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Proceedings Paper

Tapping into tongue motion to substitute or augment upper limbs
Author(s): Maysam Ghovanloo; M. Nazmus Sahadat; Zhenxuan Zhang; Fanpeng Kong; Nordine Sebkhi
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Paper Abstract

Assistive technologies (AT) play an important role in the lives of people with disabilities. Most importantly, they allow individuals with severe physical disabilities become more independence. Inherent abilities of the human tongue originated from its strong representation in the motor cortex, its direct connection to the brain through well-protected cranial nerves, and easy access without a surgery have resulted in development of a series of tongue-operated ATs that tap into the dexterous, intuitive, rapid, precise, and tireless motion of the tongue. These ATs not only help people with tetraplegia as a result of spinal cord injury or degenerative neurological diseases to access computers/smartphones, drive wheelchairs, and interact with their environments but also have the potential to enhance rehabilitation paradigms for stroke survivors. In this paper, various types of tongue operated ATs are discussed based on their working principles and task based performances. Comparisons are drawn based on widely accepted and standardized quantitative measures, such as throughput, information transfer rate, typing speed/accuracy, tracking error, navigation period, and navigation accuracy as well as qualitative measures, such as user feedback. Finally, the prospects of using variations of these versatile devices to enhance human performance in environments that limit hand and finger movements, such as space exploration or underwater operations are discussed.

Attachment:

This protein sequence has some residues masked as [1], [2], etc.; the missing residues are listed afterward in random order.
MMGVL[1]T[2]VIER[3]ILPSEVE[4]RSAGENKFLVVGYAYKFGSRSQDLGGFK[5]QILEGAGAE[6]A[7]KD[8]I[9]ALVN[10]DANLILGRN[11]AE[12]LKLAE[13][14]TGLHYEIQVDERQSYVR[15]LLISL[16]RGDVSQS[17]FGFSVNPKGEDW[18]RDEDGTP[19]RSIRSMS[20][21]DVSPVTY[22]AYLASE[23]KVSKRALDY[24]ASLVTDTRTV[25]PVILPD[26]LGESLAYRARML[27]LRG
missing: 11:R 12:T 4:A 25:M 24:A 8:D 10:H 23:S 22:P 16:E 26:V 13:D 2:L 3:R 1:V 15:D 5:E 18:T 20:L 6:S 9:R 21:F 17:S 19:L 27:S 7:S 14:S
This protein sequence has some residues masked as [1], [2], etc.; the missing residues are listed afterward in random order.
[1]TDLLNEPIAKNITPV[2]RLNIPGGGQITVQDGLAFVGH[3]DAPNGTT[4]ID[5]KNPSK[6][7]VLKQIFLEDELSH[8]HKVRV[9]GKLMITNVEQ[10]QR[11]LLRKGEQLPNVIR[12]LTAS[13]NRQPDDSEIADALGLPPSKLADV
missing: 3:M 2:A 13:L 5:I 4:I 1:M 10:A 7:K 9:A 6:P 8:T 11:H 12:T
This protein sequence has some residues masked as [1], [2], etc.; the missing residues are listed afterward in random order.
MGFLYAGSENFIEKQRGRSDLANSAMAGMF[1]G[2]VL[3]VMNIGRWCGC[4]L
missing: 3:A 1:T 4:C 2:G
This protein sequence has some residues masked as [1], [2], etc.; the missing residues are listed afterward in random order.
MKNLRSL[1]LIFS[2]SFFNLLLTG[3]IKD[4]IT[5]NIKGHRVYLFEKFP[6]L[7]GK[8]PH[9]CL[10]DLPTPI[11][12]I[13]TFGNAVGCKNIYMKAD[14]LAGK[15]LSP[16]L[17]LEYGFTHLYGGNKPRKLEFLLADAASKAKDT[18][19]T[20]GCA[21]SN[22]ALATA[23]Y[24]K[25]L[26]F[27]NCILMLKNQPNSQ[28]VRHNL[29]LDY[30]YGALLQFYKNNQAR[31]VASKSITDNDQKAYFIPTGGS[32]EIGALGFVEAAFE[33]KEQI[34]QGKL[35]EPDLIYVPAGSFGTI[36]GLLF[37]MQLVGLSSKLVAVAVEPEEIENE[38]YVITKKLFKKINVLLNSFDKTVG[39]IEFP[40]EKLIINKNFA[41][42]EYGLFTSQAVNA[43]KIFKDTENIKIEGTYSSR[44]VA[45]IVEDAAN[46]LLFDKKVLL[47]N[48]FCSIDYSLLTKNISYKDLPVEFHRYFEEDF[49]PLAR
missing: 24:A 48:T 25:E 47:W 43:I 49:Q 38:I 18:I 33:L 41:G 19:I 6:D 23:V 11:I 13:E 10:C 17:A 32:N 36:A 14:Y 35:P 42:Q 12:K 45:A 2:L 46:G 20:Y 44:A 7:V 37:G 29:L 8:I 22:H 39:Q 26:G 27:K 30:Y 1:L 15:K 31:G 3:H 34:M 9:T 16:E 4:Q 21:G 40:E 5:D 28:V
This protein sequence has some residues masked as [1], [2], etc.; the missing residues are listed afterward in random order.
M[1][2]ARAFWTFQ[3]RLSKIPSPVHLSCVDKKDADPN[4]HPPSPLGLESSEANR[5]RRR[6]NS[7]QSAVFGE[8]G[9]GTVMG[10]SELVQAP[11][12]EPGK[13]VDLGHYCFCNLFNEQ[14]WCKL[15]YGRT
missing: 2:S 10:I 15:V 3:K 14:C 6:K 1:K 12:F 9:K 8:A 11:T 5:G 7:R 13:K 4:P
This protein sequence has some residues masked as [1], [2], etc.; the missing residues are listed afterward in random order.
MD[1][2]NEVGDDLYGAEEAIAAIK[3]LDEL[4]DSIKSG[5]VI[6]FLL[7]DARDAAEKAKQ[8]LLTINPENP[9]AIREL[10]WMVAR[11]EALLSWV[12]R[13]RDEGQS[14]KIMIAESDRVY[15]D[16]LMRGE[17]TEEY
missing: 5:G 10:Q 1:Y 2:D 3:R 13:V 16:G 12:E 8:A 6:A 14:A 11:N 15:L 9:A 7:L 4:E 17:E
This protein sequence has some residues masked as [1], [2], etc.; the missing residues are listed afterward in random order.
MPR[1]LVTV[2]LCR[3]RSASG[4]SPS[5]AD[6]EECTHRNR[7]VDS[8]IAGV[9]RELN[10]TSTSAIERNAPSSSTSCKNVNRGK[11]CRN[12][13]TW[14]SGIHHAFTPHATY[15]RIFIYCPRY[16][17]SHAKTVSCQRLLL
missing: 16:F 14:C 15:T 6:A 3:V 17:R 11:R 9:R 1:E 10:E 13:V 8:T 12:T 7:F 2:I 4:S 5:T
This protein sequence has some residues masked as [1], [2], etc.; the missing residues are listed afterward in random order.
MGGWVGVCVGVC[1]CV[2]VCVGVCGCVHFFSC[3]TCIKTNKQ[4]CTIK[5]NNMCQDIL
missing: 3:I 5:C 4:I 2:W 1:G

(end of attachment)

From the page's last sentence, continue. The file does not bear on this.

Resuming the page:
Paper Details

Date Published: 18 May 2017
PDF: 12 pages
Proc. SPIE 10194, Micro- and Nanotechnology Sensors, Systems, and Applications IX, 1019413 (18 May 2017); doi: 10.1117/12.2262109
Show Author Affiliations
Maysam Ghovanloo, Georgia Institute of Technology (United States)
M. Nazmus Sahadat, Georgia Institute of Technology (United States)
Zhenxuan Zhang, Georgia Institute of Technology (United States)
Fanpeng Kong, Georgia Institute of Technology (United States)
Nordine Sebkhi, Georgia Institute of Technology (United States)


Published in SPIE Proceedings Vol. 10194:
Micro- and Nanotechnology Sensors, Systems, and Applications IX
Thomas George; Achyut K. Dutta; M. Saif Islam, Editor(s)

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